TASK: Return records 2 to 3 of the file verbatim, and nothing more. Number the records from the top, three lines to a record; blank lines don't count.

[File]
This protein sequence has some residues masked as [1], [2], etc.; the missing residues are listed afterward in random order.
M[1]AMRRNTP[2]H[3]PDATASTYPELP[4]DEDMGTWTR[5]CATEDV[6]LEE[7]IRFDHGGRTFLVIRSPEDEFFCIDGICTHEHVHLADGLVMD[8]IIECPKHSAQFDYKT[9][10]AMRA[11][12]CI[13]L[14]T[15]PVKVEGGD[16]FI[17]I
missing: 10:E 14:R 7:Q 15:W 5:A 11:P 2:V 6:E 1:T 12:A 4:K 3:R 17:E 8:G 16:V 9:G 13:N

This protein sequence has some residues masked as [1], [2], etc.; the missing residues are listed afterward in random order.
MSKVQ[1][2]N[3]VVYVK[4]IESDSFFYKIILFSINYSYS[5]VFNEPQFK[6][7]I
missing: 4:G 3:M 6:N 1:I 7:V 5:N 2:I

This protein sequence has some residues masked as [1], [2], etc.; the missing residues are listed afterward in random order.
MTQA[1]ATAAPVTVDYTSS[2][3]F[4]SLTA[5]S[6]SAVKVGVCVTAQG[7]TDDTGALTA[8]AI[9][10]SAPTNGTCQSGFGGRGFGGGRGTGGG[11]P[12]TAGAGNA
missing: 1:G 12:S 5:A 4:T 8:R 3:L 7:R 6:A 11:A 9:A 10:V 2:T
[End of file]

This protein sequence has some residues masked as [1], [2], etc.; the missing residues are listed afterward in random order.
MSKVQ[1][2]N[3]VVYVK[4]IESDSFFYKIILFSINYSYS[5]VFNEPQFK[6][7]I
missing: 4:G 3:M 6:N 1:I 7:V 5:N 2:I

This protein sequence has some residues masked as [1], [2], etc.; the missing residues are listed afterward in random order.
MTQA[1]ATAAPVTVDYTSS[2][3]F[4]SLTA[5]S[6]SAVKVGVCVTAQG[7]TDDTGALTA[8]AI[9][10]SAPTNGTCQSGFGGRGFGGGRGTGGG[11]P[12]TAGAGNA
missing: 1:G 12:S 5:A 4:T 8:R 3:L 7:R 6:A 11:A 9:A 10:V 2:T